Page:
For most people, requiring a double knee replacement may well spell the end of their footballing career.

Not for Bruce Brockett.

The 52-year-old is revelling in his rediscovered love of the game, having joined the North Lanarkshire Walking Football programme at Broadwood. Until finding out about the initiative, though, Brockett admits that he thought his playing days were behind him.

“I’ve been involved in football all my life” he said.

“I’d been lucky enough to play at quite a high amateur level, but I wore my knees down so much by the time that I was 32 that I had to take a step back. I needed two knee replacements, so obviously thought that was that really.”

However, it was seeing walking football featured in an advert that led Brockett to lace up his boots once more and get back involved with the grassroots game.

“I’d seen an advert for Barclays Walking Football down in England, did a wee bit of looking into it and found out about the group in North Lanarkshire” he said.

“From day one, I fell in love with it – it’s your typical football dressing room with a brilliant bunch of guys.”

With around 40 players involved in the programme, it’s fair to say that Walking Football has been enjoyed a rapid rise in popularity in the four years since the programme’s inception at Broadwood. This popularity hit a new peak earlier this year, when the North Lanarkshire team was selected to represent Scotland at this summer’s Home Nations – a tournament that they went on to win.

“It’s been a massive success” said Nicky Laughlin, Sports Development Officer with North Lanarkshire Leisure.

“It gives older adults the opportunity to take part in the game they love along with various health and social benefits. Our group regularly socialise outwith the sessions, which reduces isolation. This has, in turn, become a feature throughout the local communities and led to regular new players coming, contributing to the continued growth of the programme.”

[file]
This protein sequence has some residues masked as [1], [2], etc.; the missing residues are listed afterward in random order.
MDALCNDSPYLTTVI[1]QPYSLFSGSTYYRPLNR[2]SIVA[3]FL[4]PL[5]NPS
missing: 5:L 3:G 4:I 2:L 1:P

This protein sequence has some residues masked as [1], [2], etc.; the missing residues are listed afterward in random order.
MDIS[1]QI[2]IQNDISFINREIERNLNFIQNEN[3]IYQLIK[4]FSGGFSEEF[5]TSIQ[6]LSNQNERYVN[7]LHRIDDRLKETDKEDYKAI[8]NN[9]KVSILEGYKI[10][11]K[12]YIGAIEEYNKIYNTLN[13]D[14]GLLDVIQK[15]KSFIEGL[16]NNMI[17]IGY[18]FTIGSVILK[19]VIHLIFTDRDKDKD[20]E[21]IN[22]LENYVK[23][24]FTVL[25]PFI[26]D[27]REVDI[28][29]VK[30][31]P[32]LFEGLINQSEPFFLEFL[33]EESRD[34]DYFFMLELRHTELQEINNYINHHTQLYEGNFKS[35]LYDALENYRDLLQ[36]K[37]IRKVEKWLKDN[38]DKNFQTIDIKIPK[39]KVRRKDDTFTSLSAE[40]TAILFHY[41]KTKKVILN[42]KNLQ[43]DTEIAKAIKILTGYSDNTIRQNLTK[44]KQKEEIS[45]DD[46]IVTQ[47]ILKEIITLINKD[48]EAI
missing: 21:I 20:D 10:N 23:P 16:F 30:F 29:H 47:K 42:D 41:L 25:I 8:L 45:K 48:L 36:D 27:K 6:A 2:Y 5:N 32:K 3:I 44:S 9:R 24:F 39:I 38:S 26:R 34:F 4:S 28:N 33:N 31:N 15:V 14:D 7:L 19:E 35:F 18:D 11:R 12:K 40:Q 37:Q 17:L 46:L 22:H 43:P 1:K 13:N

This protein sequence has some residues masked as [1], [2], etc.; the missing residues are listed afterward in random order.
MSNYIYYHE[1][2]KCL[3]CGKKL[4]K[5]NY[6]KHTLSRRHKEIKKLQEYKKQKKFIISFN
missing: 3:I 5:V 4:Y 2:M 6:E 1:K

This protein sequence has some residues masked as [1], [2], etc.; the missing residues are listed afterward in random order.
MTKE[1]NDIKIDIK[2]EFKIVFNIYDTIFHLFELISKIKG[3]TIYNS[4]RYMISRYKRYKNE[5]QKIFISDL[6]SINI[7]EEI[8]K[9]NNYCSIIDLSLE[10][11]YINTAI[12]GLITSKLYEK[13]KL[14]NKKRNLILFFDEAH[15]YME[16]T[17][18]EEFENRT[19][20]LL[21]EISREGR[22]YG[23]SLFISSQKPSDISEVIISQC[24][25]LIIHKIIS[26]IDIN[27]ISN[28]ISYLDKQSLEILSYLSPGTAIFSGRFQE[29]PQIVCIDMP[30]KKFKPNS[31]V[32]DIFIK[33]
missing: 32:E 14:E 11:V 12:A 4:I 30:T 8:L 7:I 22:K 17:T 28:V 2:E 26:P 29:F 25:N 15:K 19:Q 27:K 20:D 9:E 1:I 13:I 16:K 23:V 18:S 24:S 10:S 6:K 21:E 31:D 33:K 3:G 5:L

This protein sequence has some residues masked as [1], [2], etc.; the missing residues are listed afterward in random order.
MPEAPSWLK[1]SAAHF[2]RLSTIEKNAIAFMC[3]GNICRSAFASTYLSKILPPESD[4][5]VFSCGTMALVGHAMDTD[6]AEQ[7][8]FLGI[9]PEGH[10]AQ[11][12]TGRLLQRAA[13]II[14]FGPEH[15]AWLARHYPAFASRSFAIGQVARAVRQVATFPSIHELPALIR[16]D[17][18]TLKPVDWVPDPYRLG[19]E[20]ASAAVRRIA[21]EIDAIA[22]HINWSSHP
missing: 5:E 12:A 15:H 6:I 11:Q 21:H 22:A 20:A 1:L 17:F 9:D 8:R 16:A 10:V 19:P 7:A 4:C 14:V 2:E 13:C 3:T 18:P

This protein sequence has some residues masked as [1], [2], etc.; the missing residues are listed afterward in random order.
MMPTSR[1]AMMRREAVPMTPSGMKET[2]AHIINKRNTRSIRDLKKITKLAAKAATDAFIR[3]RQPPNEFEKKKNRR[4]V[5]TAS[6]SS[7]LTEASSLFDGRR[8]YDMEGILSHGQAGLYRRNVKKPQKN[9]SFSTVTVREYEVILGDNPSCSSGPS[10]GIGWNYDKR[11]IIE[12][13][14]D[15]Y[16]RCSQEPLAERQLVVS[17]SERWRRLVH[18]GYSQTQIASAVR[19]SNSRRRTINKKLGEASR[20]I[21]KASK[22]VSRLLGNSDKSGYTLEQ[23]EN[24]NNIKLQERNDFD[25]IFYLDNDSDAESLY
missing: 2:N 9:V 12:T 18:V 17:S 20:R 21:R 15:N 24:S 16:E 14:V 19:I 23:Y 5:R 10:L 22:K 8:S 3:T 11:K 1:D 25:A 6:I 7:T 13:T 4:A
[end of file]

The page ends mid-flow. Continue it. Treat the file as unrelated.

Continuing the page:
This growth is not something that Laughlin envisages stopping any time soon, as the sport continues to flourish across the country.

“North Lanarkshire Leisure has set up a national league, which has been running for two years now” said Laughlin.

“Each month, 12 teams from across Scotland come to Ravenscraig Regional Sports Facility to play against each other, with the league running for six months.

“I see walking football growing in terms of the number of sessions in our area, having regional leagues and a national team.

“As a result, we have been able to receive funding to continue to grow and develop walking football in our area.”

For Brockett, though, the priority remains the same as it has always been – getting involved for the love of the game, one of the key tenets of UEFA Grassroots Week. So what would his advice be to any potential new recruits to the Walking Football programme?

“I’d say come along to a session and just meet some of the guys” he said.

“Even if you don’t want to play in the first few games, stand on the touchline and then come in for a cup of tea afterwards.

“Honestly, once you meet some of the guys there – one of my pals came along for the first time recently, and I met up with him afterwards to see how he’d found it.

“The first thing he said to me was “don’t worry Bruce, I’ll be there next week!’”